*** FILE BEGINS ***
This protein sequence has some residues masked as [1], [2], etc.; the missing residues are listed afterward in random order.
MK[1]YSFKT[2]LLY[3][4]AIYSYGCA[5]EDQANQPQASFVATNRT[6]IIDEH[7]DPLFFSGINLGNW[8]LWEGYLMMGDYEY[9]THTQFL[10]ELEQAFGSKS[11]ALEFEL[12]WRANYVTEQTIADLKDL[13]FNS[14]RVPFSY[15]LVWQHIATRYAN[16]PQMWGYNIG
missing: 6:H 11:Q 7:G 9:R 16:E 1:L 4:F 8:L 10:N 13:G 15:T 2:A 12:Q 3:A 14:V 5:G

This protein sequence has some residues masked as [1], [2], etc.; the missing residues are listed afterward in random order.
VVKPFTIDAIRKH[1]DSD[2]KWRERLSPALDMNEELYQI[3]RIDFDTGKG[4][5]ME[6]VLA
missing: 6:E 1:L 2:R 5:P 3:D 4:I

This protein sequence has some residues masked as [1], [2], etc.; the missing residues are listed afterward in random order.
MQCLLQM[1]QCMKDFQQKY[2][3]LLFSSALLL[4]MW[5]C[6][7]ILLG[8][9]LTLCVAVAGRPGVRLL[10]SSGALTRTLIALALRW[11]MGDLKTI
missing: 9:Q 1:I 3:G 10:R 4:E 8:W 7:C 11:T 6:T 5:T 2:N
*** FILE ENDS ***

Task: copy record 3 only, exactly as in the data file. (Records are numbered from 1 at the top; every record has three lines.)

This protein sequence has some residues masked as [1], [2], etc.; the missing residues are listed afterward in random order.
MQCLLQM[1]QCMKDFQQKY[2][3]LLFSSALLL[4]MW[5]C[6][7]ILLG[8][9]LTLCVAVAGRPGVRLL[10]SSGALTRTLIALALRW[11]MGDLKTI
missing: 9:Q 1:I 3:G 10:R 4:E 8:W 7:C 11:T 6:T 5:T 2:N